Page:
DENVER, CO. -- The Conference of the American Animal Hospital Association, held March 15-18, was attended by over 1,200 veterinary professionals. AAHA executive director Dr. Michael Cavanaugh kicked off the event with the State of the Industry 2011 review. While Cavanaugh's message wasn't all sunshine and lollipops, he was noticeably more optimistic than last year.
For example, visits to the veterinarian ended their long drought. For the first time in years, dog visits to a vet office increased (just under two percent compared to 2010), while cat visits went up a whisker (about half a percent compared to 2010).
"We're nowhere near where pets should be to get the preventive care they need," Cavanaugh said. "Still, this is a sign we may finally be turning a trend around."
Several talks at the conference focused on the overall decline in veterinary visits, which predates the floundering economy. As a result, many preventable conditions and illnesses are on the rise, impacting quality of life and perhaps the lifespan of pets.
Cavanaugh and Dr. Ron DeHaven, executive vice president and CEO of the American Veterinary Medical Association (AVMA), shared the stage to speak about the Partnership for Preventive Pet Healthcare, a combined effort of organized veterinary medicine, industry and non-profits to better understand why pets aren't being taken to veterinarians as they should be, and to do something about it.
It turns out that veterinarians and technicians are not always delivering the messages they think they are to pet owners. The reverse is also true: Clients' perceptions of what they've been told by veterinary staff aren't always in synch with what veterinarians think they've conveyed. To help solve the problems, 'The Partnership' has created a survey for veterinary offices to give to staff and pet owners.
As an example of the communication gap, veterinary professionals often believe they're discussing heartworm disease with pet owners --yet most dog owners (64 percent) leave the veterinary clinic without heartworm medication.Dr. Mark Russak, newly elected AAHA President, called this number a "tragedy."
Cavanaugh added, "If I were king for the day, every dog and cat would have protection. In dogs, heartworm is easy to protect, and not easy to treat. In cats, there is no treatment. Year-round protection should be the standard of care."
To that end, Merial (pet pharmaceutical company) -- which offers several products, including Heartgard Plus, to prevent heartworm disease -- has initiated a campaign called 12-12-12. The goal is to increase the number of dogs on heartworm medication by 12 percent for all 12 months of 2012.
AAHA stands behind the campaign, and former AAHA President Dr. Michael Paul was among those speaking at a press conference. "I think with public awareness of how important this is for our pets we can achieve the goal of less heartworm disease," he said.
At another press conference, representatives of the Pet Food Alliance answered questions relating to the fifth anniversary of the most widespread pet food recall ever. "It was devastating," recalled Dr. Kate Knutson, of the Pet Nutrition Alliance.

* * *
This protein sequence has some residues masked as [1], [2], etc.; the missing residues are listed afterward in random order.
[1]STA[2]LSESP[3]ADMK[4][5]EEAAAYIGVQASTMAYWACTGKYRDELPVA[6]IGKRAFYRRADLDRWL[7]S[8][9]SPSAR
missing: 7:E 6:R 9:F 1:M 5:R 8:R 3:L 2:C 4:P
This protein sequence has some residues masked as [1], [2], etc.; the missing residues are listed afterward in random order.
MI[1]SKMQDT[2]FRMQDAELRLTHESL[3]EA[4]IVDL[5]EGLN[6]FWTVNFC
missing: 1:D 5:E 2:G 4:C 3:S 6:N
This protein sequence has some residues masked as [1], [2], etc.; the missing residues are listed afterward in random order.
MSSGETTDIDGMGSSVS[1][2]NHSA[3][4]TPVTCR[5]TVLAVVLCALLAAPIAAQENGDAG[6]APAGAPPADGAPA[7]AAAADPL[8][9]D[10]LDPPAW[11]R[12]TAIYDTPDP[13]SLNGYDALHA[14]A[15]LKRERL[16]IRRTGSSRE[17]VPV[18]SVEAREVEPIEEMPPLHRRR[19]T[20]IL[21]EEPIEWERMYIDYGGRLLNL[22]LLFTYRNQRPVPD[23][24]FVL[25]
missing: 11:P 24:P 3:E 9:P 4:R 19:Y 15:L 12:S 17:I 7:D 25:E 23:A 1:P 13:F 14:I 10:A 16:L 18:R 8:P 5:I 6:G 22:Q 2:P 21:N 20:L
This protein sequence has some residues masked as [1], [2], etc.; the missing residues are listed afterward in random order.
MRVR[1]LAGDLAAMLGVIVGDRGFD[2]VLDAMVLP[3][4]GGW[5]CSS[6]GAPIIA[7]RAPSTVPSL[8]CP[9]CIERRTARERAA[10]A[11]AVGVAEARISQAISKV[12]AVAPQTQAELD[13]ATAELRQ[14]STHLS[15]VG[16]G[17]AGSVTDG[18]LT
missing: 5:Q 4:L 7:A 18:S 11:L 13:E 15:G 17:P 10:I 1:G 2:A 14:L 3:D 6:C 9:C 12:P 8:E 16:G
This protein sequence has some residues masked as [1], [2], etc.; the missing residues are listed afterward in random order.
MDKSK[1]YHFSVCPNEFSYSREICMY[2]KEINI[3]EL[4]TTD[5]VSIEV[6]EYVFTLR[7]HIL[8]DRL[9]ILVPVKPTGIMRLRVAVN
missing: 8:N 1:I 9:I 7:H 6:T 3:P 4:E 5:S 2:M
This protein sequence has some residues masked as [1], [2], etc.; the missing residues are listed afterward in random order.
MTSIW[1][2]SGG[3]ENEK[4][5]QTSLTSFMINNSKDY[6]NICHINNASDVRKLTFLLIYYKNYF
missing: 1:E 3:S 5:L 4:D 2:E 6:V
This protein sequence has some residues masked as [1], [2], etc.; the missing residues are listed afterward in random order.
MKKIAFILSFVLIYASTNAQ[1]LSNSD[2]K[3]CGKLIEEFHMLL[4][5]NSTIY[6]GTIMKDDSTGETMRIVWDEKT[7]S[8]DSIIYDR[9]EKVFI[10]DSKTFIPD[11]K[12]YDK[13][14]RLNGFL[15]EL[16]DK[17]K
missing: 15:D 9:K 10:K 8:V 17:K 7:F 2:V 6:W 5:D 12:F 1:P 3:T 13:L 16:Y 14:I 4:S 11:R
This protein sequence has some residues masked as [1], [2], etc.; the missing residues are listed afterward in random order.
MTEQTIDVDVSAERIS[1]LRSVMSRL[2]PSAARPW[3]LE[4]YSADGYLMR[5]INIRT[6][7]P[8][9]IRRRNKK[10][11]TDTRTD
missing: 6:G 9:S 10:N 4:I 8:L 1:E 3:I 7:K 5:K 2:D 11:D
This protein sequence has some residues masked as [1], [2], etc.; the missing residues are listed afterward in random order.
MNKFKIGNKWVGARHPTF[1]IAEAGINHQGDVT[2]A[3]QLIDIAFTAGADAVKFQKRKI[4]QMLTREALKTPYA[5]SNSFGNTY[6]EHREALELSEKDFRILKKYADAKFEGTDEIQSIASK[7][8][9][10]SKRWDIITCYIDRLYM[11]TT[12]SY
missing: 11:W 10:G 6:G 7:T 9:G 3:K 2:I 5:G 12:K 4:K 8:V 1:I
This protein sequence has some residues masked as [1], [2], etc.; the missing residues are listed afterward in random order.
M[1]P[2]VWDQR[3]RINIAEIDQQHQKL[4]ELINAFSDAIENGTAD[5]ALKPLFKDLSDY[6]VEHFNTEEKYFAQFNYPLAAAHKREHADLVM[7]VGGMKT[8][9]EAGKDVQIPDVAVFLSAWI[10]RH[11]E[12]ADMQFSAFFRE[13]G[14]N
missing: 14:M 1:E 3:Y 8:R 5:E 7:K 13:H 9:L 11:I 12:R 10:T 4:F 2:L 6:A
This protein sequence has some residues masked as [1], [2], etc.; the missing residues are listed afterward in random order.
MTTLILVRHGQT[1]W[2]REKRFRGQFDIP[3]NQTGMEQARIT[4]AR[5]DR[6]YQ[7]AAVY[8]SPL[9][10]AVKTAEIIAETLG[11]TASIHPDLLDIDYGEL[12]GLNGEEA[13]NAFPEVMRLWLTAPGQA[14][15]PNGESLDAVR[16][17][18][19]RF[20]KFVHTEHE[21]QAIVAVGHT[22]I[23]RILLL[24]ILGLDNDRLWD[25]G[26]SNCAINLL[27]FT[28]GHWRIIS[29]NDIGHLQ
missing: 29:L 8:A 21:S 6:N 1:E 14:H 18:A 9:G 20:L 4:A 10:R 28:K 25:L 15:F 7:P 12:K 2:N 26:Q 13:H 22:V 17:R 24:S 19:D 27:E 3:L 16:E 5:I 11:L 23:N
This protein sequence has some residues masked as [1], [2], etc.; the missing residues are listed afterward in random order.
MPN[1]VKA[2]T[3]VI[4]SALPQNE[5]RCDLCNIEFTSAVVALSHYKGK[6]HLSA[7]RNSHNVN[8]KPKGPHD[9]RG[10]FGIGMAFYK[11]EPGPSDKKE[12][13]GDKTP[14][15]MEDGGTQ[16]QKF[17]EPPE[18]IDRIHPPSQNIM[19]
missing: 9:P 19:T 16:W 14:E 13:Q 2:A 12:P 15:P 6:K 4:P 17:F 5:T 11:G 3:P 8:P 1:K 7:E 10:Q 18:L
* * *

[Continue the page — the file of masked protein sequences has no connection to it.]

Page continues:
An immediate goal of the Alliance is to encourage veterinarians to talk about diet with clients, even at routine exams, and to set guidelines. Dr. Greg Takashima spoke about his representing the U.S. on the WSAVA (World Small Animal Veterinary Association) Nutritional Assessment Guidelines Task Force.
Knutson noted that a longer term goal of the Alliance is the help consumers understand more about the mysteries of pet food (what labels mean, contents, etc.).
For the first time, the opening remarks at the meeting, as well as several scientific sessions, were streamed in real time on the Internet. The hope is to stream more sessions next year, and for the first time a conference of pet bloggers, called Blog Paws, will be integrated into the meeting.
AAHA accredited practices stand for the excellent in veterinary medicine. The best of the best are the AAHA award winners. The Veterinary Emergency and Specialty Center, Richmond, VA, was named 2011 AAHA Referral Practice of the Year. AAHA Accredited 2011 Practice of the Year top honors went to the Wellington Veterinary Clinic, Wellington, CO, followed by Swedesboro Animal Hospital, Woolwich Township, NJ, and then Cat's Corner Veterinary Hospital, Southbury, CT.
©Steve Dale, Tribune Media Services
Filed under: American Animal Hospital Association, American Veterinary Medical Association, cats, dogs, healthy pets, Patnership for Preventive Pet Healthcare, pet food, Pet food recall, pet obesity, pets, veterinary health
Tags: 12-12-12, 2011 AAHA Referral Practice of the Year, AAHA, AAHA Accredited 2011 Practice of the Year, American Anmal Association, American Heartworm Sociaty, American Veterinary Medical Association, AVMA, Dr Ron DeHaven, Dr. Greg Takashima, Dr. Kate Knutson, Dr. Mark Russak, Dr. Michael Cavanaugh, Dr. Michael Paul, Merial, Partnership for Preventive Pet Healthcare, Steve Dale archives, Swedesboro Animal Hospital, The Veterinary Emergency and Specialty Center, Wellington Veterinary Clinic, Woolwich Towns Cat's Corner Veterinary Hospital